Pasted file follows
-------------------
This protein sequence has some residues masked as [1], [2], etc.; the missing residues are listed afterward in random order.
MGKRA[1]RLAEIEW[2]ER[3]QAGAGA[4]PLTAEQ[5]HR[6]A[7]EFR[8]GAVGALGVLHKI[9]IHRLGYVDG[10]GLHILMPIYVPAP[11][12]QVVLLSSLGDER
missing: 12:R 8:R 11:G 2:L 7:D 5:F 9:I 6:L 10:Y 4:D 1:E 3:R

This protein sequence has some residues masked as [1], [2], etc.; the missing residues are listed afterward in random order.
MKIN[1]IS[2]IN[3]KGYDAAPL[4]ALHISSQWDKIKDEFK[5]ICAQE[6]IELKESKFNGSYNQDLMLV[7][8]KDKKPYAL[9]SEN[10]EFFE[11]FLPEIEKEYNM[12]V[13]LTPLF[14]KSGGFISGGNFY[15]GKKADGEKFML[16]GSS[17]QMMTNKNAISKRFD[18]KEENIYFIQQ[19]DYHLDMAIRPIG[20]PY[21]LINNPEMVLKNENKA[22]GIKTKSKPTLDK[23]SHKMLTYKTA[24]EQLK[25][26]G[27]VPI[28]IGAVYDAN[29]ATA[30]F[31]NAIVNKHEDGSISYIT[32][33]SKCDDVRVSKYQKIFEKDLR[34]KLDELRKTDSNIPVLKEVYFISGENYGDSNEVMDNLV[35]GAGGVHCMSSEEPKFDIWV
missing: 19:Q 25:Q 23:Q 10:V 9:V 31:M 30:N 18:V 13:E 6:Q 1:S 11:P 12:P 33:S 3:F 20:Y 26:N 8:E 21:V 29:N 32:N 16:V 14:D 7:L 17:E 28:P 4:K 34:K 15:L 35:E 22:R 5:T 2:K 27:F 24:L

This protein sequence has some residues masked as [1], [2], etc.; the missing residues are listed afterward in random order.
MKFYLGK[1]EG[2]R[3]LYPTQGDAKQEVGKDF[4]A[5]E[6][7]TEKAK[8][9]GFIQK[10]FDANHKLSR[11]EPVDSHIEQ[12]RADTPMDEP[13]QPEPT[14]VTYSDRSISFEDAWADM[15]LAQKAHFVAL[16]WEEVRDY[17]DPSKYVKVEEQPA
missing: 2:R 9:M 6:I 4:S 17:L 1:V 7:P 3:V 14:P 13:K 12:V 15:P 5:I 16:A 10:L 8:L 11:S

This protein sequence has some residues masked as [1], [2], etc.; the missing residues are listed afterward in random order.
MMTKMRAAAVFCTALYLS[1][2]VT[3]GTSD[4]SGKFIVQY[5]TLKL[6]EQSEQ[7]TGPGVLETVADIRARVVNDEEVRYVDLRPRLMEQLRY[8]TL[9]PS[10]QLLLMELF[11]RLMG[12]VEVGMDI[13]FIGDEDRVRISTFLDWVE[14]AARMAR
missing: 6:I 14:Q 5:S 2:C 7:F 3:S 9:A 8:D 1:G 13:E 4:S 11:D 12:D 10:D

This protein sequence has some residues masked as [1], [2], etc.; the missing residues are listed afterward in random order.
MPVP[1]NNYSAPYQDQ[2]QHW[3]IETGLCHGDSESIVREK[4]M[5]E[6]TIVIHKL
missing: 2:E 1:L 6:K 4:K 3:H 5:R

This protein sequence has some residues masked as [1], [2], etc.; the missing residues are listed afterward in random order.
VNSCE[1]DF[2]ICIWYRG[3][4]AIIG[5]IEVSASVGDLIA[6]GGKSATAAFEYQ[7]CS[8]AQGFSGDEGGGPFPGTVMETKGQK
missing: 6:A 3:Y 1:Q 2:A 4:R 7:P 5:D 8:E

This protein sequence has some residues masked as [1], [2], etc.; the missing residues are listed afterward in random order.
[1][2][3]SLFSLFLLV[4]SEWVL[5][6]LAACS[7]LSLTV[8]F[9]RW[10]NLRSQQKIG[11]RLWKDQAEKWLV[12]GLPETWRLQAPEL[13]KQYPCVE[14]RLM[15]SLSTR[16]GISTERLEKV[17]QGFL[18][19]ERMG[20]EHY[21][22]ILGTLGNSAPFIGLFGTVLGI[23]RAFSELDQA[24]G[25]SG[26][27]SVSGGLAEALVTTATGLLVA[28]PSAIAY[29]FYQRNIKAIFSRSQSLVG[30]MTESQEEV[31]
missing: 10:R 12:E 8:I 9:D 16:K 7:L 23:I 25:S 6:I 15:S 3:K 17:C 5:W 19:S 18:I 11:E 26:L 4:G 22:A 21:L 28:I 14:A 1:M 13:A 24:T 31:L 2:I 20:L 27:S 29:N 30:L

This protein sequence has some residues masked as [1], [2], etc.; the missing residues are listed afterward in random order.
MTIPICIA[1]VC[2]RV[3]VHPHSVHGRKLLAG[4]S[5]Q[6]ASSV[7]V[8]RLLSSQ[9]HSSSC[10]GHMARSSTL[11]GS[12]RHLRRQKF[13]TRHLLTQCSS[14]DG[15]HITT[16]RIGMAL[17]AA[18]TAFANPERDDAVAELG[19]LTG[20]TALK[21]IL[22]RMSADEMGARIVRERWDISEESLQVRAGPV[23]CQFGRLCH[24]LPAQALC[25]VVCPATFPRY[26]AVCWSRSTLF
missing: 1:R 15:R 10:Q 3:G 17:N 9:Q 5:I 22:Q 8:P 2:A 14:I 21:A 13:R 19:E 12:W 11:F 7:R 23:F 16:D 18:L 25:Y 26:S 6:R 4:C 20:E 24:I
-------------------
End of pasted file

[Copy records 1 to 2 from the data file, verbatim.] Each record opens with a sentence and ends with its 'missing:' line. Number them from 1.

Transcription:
This protein sequence has some residues masked as [1], [2], etc.; the missing residues are listed afterward in random order.
MGKRA[1]RLAEIEW[2]ER[3]QAGAGA[4]PLTAEQ[5]HR[6]A[7]EFR[8]GAVGALGVLHKI[9]IHRLGYVDG[10]GLHILMPIYVPAP[11][12]QVVLLSSLGDER
missing: 12:R 8:R 11:G 2:L 7:D 5:F 9:I 6:L 10:Y 4:D 1:E 3:R

This protein sequence has some residues masked as [1], [2], etc.; the missing residues are listed afterward in random order.
MKIN[1]IS[2]IN[3]KGYDAAPL[4]ALHISSQWDKIKDEFK[5]ICAQE[6]IELKESKFNGSYNQDLMLV[7][8]KDKKPYAL[9]SEN[10]EFFE[11]FLPEIEKEYNM[12]V[13]LTPLF[14]KSGGFISGGNFY[15]GKKADGEKFML[16]GSS[17]QMMTNKNAISKRFD[18]KEENIYFIQQ[19]DYHLDMAIRPIG[20]PY[21]LINNPEMVLKNENKA[22]GIKTKSKPTLDK[23]SHKMLTYKTA[24]EQLK[25][26]G[27]VPI[28]IGAVYDAN[29]ATA[30]F[31]NAIVNKHEDGSISYIT[32][33]SKCDDVRVSKYQKIFEKDLR[34]KLDELRKTDSNIPVLKEVYFISGENYGDSNEVMDNLV[35]GAGGVHCMSSEEPKFDIWV
missing: 19:Q 25:Q 23:Q 10:V 9:V 31:M 30:N 18:V 13:E 6:Q 1:S 11:P 12:P 33:S 3:F 20:Y 26:N 8:E 21:V 29:N 32:N 16:V 14:D 7:L 17:E 28:P 4:K 34:K 15:L 35:E 22:R 5:T 2:K 27:F 24:L